11 May 2023

‘I ended up learning so much’

Daniel Lloyd

Image shows Daniel Lloyd at different Terrain sessions.

Daniel Lloyd shares how the Terrain programme helped him grow in faith.

There wasn’t a lot of thought that went into me choosing to sign up for the Army’s Terrain programme. My divisional youth specialist told me I would enjoy it and I had never been camping before, so it sounded like good fun. I didn’t pay attention to any of the fine print about studying the Bible and growing in my faith. But I’m glad I signed up, because I ended up learning so much and having a ton of fun along the way.

Terrain is a series of Zoom calls and weekend trips where a group of young adults get to discuss their faith with each other and their mentors. Terrain’s approach to aiding spiritual growth is tailored to the individual; everyone is on a different life journey and has a different relationship with their faith. I was going through some big life changes and generally finding it difficult to engage with the Bible. Terrain gave me a fresh perspective on both those struggles, and likewise my struggles gave me a fresh perspective on the Gospels.

There were four weekend trips in the year, two out in the depths of nature. Those were my favourite, both in terms of fun and spiritual growth. I enjoyed being away from the distractions of busy life and meditating on the word of God, which is not something I often make time to do. I have since spent a lot more time actively engaging with my faith.

I also don’t usually make time to put on a wetsuit and hike down a river in Wales, but that’s another thing I got to experience in Terrain. That’s the coolest thing I’ve ever done, full stop. I’m a lot more adventurous than I give myself credit for. I don’t consider myself outgoing, but it surprised me how easy it was to step outside my comfort zone.

At the end of that hike, I had the option of jumping off a huge waterfall. I would have to say that the two biggest challenges I faced in Terrain were being brave enough to take that jump and being challenged to do something charitable with £10 in London.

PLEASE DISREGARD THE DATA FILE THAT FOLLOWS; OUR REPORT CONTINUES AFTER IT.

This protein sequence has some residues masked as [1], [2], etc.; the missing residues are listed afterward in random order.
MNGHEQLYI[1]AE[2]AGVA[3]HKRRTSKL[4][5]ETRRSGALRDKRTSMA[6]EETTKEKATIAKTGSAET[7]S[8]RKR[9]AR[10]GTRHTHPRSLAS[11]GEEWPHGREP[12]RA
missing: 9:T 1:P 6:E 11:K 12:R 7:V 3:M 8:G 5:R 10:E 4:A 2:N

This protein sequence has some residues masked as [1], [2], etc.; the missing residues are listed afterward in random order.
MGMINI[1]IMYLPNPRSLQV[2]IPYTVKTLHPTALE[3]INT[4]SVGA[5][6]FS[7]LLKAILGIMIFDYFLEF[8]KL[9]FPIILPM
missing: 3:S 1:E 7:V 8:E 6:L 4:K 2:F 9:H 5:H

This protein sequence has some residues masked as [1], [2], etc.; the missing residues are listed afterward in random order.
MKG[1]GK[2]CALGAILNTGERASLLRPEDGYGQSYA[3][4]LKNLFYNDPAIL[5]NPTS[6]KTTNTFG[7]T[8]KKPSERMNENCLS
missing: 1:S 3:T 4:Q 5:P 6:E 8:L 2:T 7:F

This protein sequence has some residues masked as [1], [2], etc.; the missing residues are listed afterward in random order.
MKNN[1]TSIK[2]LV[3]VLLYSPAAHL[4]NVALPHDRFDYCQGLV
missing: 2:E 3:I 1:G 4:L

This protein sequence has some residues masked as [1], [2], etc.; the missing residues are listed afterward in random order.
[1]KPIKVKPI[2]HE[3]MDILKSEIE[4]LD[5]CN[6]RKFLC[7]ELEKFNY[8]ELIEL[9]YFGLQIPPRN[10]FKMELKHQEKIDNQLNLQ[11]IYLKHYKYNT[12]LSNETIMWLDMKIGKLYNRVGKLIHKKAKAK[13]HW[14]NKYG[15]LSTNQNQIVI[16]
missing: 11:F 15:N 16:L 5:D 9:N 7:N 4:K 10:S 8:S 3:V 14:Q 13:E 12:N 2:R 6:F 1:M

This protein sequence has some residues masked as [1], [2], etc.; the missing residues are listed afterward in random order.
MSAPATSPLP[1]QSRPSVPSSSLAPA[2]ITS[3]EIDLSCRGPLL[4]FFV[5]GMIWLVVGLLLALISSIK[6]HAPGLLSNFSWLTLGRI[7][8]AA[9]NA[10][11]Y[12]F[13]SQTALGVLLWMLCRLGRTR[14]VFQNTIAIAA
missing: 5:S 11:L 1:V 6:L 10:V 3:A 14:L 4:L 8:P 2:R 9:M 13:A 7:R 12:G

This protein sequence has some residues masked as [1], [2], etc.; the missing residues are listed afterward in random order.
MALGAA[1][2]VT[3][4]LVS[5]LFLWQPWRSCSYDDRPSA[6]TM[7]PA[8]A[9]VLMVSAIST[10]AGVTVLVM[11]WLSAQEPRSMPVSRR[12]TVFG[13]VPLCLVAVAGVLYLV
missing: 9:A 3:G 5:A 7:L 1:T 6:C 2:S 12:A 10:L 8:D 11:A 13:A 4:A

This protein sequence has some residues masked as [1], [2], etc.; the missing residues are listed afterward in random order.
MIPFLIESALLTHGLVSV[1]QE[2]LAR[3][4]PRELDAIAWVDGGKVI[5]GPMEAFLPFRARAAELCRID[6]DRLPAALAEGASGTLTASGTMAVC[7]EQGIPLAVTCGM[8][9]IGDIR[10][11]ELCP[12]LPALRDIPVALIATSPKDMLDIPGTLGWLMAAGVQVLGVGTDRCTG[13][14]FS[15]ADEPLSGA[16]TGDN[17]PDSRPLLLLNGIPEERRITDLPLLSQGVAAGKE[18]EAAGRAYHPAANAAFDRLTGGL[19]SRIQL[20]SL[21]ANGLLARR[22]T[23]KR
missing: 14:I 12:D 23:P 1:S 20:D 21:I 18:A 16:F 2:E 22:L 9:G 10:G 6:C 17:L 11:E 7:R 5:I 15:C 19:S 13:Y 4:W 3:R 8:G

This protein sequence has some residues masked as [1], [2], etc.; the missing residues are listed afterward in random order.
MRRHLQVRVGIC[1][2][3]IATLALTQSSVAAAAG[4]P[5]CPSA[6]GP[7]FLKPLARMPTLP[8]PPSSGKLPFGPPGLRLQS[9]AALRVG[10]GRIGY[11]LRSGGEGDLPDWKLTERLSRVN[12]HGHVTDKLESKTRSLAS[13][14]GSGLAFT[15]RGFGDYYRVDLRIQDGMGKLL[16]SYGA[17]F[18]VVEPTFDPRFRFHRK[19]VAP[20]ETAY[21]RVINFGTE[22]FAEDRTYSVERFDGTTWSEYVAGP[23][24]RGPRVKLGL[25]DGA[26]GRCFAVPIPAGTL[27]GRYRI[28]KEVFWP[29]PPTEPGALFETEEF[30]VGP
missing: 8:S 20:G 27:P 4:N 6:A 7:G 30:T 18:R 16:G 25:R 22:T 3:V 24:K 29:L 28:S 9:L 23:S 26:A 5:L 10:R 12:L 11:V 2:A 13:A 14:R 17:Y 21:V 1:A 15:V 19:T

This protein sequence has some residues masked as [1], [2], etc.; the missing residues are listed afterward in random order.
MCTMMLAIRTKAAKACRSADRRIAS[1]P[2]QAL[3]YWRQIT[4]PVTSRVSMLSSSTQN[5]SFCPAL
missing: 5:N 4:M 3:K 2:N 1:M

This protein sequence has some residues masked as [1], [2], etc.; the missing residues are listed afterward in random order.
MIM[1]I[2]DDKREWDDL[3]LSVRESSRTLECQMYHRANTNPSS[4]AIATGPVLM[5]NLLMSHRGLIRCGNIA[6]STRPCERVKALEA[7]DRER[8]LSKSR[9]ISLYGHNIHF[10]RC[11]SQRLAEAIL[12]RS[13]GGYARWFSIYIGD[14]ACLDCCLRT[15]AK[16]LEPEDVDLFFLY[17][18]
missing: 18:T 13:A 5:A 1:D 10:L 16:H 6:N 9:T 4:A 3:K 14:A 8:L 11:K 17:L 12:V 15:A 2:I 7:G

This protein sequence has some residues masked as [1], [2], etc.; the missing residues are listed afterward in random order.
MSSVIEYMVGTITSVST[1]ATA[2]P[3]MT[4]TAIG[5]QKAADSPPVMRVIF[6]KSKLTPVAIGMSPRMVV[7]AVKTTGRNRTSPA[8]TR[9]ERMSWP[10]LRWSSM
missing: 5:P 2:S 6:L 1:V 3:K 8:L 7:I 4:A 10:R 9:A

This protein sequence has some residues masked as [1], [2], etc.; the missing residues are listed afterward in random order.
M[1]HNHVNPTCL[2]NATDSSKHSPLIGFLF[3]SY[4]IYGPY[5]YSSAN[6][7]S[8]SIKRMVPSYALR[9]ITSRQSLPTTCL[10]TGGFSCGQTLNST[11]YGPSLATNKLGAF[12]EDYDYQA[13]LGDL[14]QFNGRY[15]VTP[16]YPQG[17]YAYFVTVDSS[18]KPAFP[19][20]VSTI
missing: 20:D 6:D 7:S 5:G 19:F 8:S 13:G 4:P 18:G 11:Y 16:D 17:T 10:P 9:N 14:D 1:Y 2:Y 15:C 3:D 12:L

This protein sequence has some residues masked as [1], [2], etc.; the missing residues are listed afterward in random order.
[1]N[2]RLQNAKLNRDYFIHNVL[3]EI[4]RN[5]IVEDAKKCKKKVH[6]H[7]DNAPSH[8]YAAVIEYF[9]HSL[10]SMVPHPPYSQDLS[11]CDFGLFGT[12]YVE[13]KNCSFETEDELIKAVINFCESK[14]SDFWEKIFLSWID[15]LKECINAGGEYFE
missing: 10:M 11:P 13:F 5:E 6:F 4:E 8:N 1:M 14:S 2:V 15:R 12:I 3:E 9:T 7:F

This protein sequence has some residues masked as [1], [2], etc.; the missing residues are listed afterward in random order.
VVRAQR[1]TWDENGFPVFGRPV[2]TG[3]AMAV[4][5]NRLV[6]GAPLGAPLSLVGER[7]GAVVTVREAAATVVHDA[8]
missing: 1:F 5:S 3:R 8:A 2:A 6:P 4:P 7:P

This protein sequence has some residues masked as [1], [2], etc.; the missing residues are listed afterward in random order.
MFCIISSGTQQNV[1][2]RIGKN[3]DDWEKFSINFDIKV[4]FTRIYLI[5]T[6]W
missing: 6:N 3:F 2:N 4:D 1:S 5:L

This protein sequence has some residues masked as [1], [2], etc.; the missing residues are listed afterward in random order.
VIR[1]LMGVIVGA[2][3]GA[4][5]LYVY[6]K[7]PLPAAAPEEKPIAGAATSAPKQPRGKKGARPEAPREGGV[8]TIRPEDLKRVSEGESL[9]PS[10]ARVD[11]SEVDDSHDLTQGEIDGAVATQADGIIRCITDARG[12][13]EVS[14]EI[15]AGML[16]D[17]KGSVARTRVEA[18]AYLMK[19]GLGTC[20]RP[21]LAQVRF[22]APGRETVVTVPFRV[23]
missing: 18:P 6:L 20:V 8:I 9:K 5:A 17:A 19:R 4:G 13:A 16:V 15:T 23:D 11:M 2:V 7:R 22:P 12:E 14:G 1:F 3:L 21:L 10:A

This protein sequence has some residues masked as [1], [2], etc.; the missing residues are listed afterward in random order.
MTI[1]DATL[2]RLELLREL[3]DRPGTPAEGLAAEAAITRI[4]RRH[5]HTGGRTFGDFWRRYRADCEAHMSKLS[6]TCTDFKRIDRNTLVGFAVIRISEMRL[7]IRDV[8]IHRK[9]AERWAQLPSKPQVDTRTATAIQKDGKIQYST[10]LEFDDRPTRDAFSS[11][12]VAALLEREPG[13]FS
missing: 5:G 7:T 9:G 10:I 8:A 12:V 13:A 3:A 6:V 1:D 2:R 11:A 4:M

Strangely, jumping off a waterfall was the easier obstacle to overcome, because the dilemma of who to give money to turned out to be quite difficult. One group finished the task quickly by giving it to a man experiencing homelessness, whereas my group spent a good half-hour offering to buy service workers cups of coffee, none of whom felt comfortable accepting charity for doing their jobs. By trying to control what the money would be used for, we made the challenge more difficult for ourselves.

It surprised me how many lessons we stumbled into. Lessons that weren’t in the curriculum, but happened in the moment. I’ll never forget going to see the cross on St Cuthbert’s Island. There were all these trinkets and flowers and personal things laid at the foot of the cross. It tickled my brain because that’s an aspect of faith that’s difficult to experience in church or share with others. Imagine coming on a Sunday with a seashell, a keychain or a broken doll’s head and putting them on the holiness table. But those little things are essential to the individuals who put them there and Jesus would appreciate a good seashell!

I also learnt that boiling Jesus down into an easily understandable entity does him a disservice. The Bible was written by a lot of people going through a lot of things throughout a lot of history. To quote a book we read this year, Inspired by Rachel Held Evans: ‘The Bible is smudged with human fingerprints.’

The Bible’s messiness is its very strength, because there is always something to ponder. The stories are often smoothed over into straightforward accounts of things, which leaves many things at the wayside that are downright fascinating to discover for yourself. For instance, Inspired notes that people tend to only adapt praise songs from the book of Psalms. Psalm 22 asks ’God, why have you forsaken me?’ (v1), which would not be very fun to sing on a Sunday morning, but Jesus chose to quote those words before he died on the cross.

If you are struggling with your faith, embrace the chaos because God is trying to teach you something interesting and new. To anyone thinking of signing up for Terrain, go for it! You might surprise yourself, have a lot of fun and learn that you’re a cooler person than you thought you were. That’s what happened to me.

Written by

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Daniel Lloyd

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